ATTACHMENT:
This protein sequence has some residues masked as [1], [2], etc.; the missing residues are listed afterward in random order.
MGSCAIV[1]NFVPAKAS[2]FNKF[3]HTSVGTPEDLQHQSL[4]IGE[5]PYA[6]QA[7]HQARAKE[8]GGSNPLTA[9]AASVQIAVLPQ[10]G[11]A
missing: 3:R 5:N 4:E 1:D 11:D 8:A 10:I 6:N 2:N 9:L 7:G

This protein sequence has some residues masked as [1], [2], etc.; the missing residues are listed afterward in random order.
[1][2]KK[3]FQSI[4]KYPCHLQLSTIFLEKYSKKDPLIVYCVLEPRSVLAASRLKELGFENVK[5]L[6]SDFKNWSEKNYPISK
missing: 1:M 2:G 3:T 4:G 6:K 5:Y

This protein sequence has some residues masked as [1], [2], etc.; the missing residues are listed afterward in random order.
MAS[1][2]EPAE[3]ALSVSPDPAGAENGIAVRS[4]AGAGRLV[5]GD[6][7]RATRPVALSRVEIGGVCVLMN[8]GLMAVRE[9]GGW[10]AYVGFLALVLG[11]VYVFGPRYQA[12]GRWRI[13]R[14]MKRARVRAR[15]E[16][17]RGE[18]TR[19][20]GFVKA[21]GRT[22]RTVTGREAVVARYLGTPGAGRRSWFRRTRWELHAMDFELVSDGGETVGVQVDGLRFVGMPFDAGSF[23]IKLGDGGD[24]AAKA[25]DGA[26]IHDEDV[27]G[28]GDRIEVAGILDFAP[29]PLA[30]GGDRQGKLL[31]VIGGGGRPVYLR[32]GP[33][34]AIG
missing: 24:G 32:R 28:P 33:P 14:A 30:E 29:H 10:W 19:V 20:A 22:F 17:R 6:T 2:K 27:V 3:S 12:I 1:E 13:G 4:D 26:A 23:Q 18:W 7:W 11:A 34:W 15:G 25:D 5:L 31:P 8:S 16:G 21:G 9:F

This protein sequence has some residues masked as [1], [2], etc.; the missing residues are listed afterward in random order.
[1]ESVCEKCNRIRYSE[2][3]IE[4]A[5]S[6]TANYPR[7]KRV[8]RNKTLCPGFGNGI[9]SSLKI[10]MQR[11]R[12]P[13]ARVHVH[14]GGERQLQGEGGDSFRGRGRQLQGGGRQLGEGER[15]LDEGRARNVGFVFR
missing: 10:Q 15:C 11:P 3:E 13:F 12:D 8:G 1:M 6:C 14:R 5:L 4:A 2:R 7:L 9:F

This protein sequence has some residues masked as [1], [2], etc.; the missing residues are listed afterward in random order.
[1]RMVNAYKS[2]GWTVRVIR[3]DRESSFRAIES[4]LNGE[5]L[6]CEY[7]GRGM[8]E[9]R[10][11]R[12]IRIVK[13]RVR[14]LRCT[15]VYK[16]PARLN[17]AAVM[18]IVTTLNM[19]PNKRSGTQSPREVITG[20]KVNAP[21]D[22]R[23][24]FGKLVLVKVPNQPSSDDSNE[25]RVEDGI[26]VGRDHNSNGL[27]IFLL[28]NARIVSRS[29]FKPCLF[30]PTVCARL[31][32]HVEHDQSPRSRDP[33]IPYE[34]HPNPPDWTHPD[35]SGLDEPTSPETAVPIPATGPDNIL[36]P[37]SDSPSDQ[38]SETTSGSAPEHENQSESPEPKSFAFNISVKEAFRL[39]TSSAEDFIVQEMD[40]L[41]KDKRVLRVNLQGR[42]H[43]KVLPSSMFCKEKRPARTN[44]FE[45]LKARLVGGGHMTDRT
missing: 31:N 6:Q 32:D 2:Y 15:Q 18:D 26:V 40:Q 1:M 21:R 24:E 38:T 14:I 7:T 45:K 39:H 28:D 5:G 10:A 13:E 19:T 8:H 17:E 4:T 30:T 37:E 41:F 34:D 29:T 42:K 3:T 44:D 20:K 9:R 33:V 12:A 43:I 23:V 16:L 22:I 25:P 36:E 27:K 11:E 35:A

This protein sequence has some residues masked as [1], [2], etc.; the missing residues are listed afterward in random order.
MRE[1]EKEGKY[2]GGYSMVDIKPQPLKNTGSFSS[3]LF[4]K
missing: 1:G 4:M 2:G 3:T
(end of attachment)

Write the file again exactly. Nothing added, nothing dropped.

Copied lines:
This protein sequence has some residues masked as [1], [2], etc.; the missing residues are listed afterward in random order.
MGSCAIV[1]NFVPAKAS[2]FNKF[3]HTSVGTPEDLQHQSL[4]IGE[5]PYA[6]QA[7]HQARAKE[8]GGSNPLTA[9]AASVQIAVLPQ[10]G[11]A
missing: 3:R 5:N 4:E 1:D 11:D 8:A 10:I 6:N 2:N 9:L 7:G

This protein sequence has some residues masked as [1], [2], etc.; the missing residues are listed afterward in random order.
[1][2]KK[3]FQSI[4]KYPCHLQLSTIFLEKYSKKDPLIVYCVLEPRSVLAASRLKELGFENVK[5]L[6]SDFKNWSEKNYPISK
missing: 1:M 2:G 3:T 4:G 6:K 5:Y

This protein sequence has some residues masked as [1], [2], etc.; the missing residues are listed afterward in random order.
MAS[1][2]EPAE[3]ALSVSPDPAGAENGIAVRS[4]AGAGRLV[5]GD[6][7]RATRPVALSRVEIGGVCVLMN[8]GLMAVRE[9]GGW[10]AYVGFLALVLG[11]VYVFGPRYQA[12]GRWRI[13]R[14]MKRARVRAR[15]E[16][17]RGE[18]TR[19][20]GFVKA[21]GRT[22]RTVTGREAVVARYLGTPGAGRRSWFRRTRWELHAMDFELVSDGGETVGVQVDGLRFVGMPFDAGSF[23]IKLGDGGD[24]AAKA[25]DGA[26]IHDEDV[27]G[28]GDRIEVAGILDFAP[29]PLA[30]GGDRQGKLL[31]VIGGGGRPVYLR[32]GP[33][34]AIG
missing: 24:G 32:R 28:P 33:P 14:A 30:E 29:H 10:W 19:V 20:A 22:F 17:R 6:T 2:K 27:V 3:S 12:I 1:E 13:G 4:D 26:A 23:Q 18:W 7:W 11:A 34:W 15:G 25:D 5:L 31:P 8:S 16:G 21:G 9:F

This protein sequence has some residues masked as [1], [2], etc.; the missing residues are listed afterward in random order.
[1]ESVCEKCNRIRYSE[2][3]IE[4]A[5]S[6]TANYPR[7]KRV[8]RNKTLCPGFGNGI[9]SSLKI[10]MQR[11]R[12]P[13]ARVHVH[14]GGERQLQGEGGDSFRGRGRQLQGGGRQLGEGER[15]LDEGRARNVGFVFR
missing: 10:Q 15:C 11:P 3:E 13:F 12:D 8:G 1:M 6:C 14:R 5:L 4:A 2:R 7:L 9:F

This protein sequence has some residues masked as [1], [2], etc.; the missing residues are listed afterward in random order.
[1]RMVNAYKS[2]GWTVRVIR[3]DRESSFRAIES[4]LNGE[5]L[6]CEY[7]GRGM[8]E[9]R[10][11]R[12]IRIVK[13]RVR[14]LRCT[15]VYK[16]PARLN[17]AAVM[18]IVTTLNM[19]PNKRSGTQSPREVITG[20]KVNAP[21]D[22]R[23][24]FGKLVLVKVPNQPSSDDSNE[25]RVEDGI[26]VGRDHNSNGL[27]IFLL[28]NARIVSRS[29]FKPCLF[30]PTVCARL[31][32]HVEHDQSPRSRDP[33]IPYE[34]HPNPPDWTHPD[35]SGLDEPTSPETAVPIPATGPDNIL[36]P[37]SDSPSDQ[38]SETTSGSAPEHENQSESPEPKSFAFNISVKEAFRL[39]TSSAEDFIVQEMD[40]L[41]KDKRVLRVNLQGR[42]H[43]KVLPSSMFCKEKRPARTN[44]FE[45]LKARLVGGGHMTDRT
missing: 31:N 6:Q 32:D 2:Y 15:Q 18:D 26:V 40:Q 1:M 21:R 24:E 38:T 14:I 7:T 45:K 39:H 28:D 5:G 10:A 13:E 19:T 8:H 17:E 4:T 30:T 37:E 41:F 34:D 29:T 42:K 3:T 44:D 20:K 9:R 33:V 12:A 43:I 23:V 16:L 22:I 25:P 36:E 27:K 11:E 35:A

This protein sequence has some residues masked as [1], [2], etc.; the missing residues are listed afterward in random order.
MRE[1]EKEGKY[2]GGYSMVDIKPQPLKNTGSFSS[3]LF[4]K
missing: 1:G 4:M 2:G 3:T